He had that unbeatable air to the same extent as the likes of Jon Jones, of a prime José Aldo, of the best years of Anderson Silva - like this was a champion, and anything other than a dominant win against the next contender would be a shock.
His fight IQ was legendary, his striking - extremely strong in its function. Look, he wasn’t a knockout artist, but his jab was a weapon that was as effective as any singular strike of his era.
His cardio was also incredible - a testament to the type of athlete and worker that he was.
And though he wasn’t a massive finisher during his time at 170lbs, if your criteria for G.O.A.T status involves technical excellence, dominance over a long, drawn-out period of time against a conveyor belt of high level contenders - while minimising your opponent’s chance of winning.
Georges St-Pierre is likely going to be your pick.
He never popped for P.E.D’s also - which I know is a big one for a lot of you - and during the six or seven years he spent as the top dog within the welterweight division, he adapted his game, improving on himself so he could contend with the guys who came up through the sport with the singular purpose of dethroning GSP.
And that’s the hard thing about being a long-time champ, about sustaining a run of excellence while the target is on your back, while your drawing power as a superstar - and the burden of everything that life carries with it grows heavier and heavier.
In terms of cons, people say he’s a boring fighter - or at the very least, took the route of dominance, or the path of least resistance too often to be MMA’s defining hero.
But Georges St-Pierre is no Anderson Silva - and he had opted to go down a route that was more geared towards thrilling the crowd, towards filling out his highlight reel - we likely wouldn’t be discussing him in this context.
GSP did exactly what he had to do to ensure that he won, and that he won consistently.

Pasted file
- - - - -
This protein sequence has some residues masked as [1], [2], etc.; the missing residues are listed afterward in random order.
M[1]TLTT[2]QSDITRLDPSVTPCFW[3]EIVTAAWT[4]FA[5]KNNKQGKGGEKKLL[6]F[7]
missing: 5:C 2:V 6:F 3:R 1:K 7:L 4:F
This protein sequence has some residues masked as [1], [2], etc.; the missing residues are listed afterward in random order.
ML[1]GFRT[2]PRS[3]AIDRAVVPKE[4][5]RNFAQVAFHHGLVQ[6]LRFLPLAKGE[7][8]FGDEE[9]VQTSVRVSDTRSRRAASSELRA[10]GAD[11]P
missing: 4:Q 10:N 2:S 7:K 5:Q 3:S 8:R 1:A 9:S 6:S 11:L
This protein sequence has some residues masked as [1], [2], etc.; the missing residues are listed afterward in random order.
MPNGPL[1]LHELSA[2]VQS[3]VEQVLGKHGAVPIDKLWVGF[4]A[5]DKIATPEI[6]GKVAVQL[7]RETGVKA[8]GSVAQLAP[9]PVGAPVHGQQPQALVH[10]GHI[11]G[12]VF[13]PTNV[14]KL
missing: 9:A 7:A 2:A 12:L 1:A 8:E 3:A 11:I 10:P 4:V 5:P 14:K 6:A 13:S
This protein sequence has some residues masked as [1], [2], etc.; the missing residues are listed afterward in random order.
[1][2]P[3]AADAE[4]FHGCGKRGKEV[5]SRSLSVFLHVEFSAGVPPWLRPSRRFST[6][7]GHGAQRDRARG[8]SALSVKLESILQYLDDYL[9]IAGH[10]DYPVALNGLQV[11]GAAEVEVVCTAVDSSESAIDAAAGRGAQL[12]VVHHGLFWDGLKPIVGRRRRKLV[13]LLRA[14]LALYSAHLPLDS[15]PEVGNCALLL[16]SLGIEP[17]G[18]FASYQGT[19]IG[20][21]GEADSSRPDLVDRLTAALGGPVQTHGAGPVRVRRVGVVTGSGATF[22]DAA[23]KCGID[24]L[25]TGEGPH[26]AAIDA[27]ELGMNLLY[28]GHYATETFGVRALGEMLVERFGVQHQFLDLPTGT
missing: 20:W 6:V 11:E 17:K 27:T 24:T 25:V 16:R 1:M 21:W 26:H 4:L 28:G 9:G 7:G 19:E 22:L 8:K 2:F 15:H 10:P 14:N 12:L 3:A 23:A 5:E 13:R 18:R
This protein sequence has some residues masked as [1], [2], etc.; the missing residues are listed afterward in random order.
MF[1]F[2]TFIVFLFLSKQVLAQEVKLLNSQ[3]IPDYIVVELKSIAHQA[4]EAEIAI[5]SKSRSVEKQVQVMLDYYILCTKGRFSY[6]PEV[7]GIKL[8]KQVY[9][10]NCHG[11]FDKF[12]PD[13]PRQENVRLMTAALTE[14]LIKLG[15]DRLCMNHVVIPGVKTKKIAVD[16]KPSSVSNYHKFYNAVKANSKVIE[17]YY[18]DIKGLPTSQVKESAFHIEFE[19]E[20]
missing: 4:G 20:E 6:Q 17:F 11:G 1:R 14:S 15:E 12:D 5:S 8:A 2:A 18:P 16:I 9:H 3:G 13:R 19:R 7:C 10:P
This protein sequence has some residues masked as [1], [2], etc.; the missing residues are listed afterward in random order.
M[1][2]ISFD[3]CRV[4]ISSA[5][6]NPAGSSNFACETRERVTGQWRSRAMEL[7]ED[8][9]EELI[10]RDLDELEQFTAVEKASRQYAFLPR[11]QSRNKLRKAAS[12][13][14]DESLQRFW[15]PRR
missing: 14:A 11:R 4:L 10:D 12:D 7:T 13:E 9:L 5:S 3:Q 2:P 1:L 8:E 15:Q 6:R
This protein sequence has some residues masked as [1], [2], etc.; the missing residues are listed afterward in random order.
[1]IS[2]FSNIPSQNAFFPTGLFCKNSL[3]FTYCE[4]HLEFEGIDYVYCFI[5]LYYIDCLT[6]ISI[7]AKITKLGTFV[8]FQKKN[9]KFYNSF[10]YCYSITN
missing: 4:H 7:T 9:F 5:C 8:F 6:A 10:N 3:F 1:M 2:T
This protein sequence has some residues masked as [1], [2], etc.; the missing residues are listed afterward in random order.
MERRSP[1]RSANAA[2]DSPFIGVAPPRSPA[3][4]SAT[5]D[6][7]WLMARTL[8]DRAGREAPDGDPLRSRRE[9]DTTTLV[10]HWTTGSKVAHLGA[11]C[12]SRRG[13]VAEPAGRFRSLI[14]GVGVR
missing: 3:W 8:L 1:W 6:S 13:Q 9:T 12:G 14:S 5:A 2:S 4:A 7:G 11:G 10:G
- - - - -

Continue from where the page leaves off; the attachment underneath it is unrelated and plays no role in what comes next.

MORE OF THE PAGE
And though his razor thin and somewhat controversial final matchup against the once-great Johny Hendricks was a bit of a sour note to end on, his return three and a half years later in Madison Square Garden only served to further prove his greatness.
As his grappling coach John Danaher pointed out, if there were three criticisms levelled towards Georges during his best years - they were that he didn’t finish fights, he never moved up in weight, and that he was so fixated on control that his approach could have been seen as boring.
Ahead of UFC 217 Georges had, by all accounts gone through a horrible training camp - filled with illnesses that would later derail any subsequent return.
But this newly-bulked up figure decided to address these criticisms head on - shaking off three and a half years’ of ring rust to take on Michael Bisping for the middleweight title.
And on that night, he came in there looking to put on a show - not simply resorting to the takedown that had brought him so much success all those years ago.
He fired off spinning attacks, he threw big shots, and put it on The Count in a way that showed him looking to truly make a statement.
And though fatigue set in, as his body suffered through this added masse and Bisping’s own excellent durability - Georges was forced to dig deep to eventually take back the momentum.
And when the finish came, it came after a brutal barrage - a sequence far removed from the more cautious fighter of old.
In one fight, GSP had managed to beat an opponent - although certainly not the world’s greatest middleweight - but a very credible one nonetheless, doing so up in weight at 185lbs, with a finish to boot - earning himself a spot among the sport’s two weight world champions in the process.
Huge wins over Bisping, over Matt Hughes, over Josh Koscheck, Carlos Condit, Nick Diaz, BJ Penn, Matt Serra, Dan Hardy, Sean Sherk, Karo Parisyan, Jon Fitch, Jake Shields, Johny Hendricks, Thiago Alves.
Avenged both his career losses in stunning fashion. Three time UFC champion across two different weight divisions.
And he did this all over the course of nine years at welterweight before one follow-up matchup to mark thirteen years since his debut.
That’s a resumé that might only be equaled by one or, at the most, two fighters within our series.
So again, this depends on what exactly you’re looking for from your G.O.A.T candidate - do things like consistency, level of opposition, and making a priority of establishing a gargantuan technical gulf outweigh an ability to finish fights, a desire to take risks and through that, put on exciting matchups, and perhaps a comfort within one’s natural division.
Because GSP’s resumé, his overall legacy, is so watertight that the only criticisms you can really level at him come down to your own enjoyment of his fights as an entertainment.
Sure, he might have been beaten by Hendricks, he got kicked in the head by Carlos Condit, and mopped up by Matt Serra of all people, but when it comes to Georges St-Pierre, it’s only the most minor of moments that can be really pointed to as weaknesses to his G.O.A.T claim.
Where that leaves him is up to you I suppose!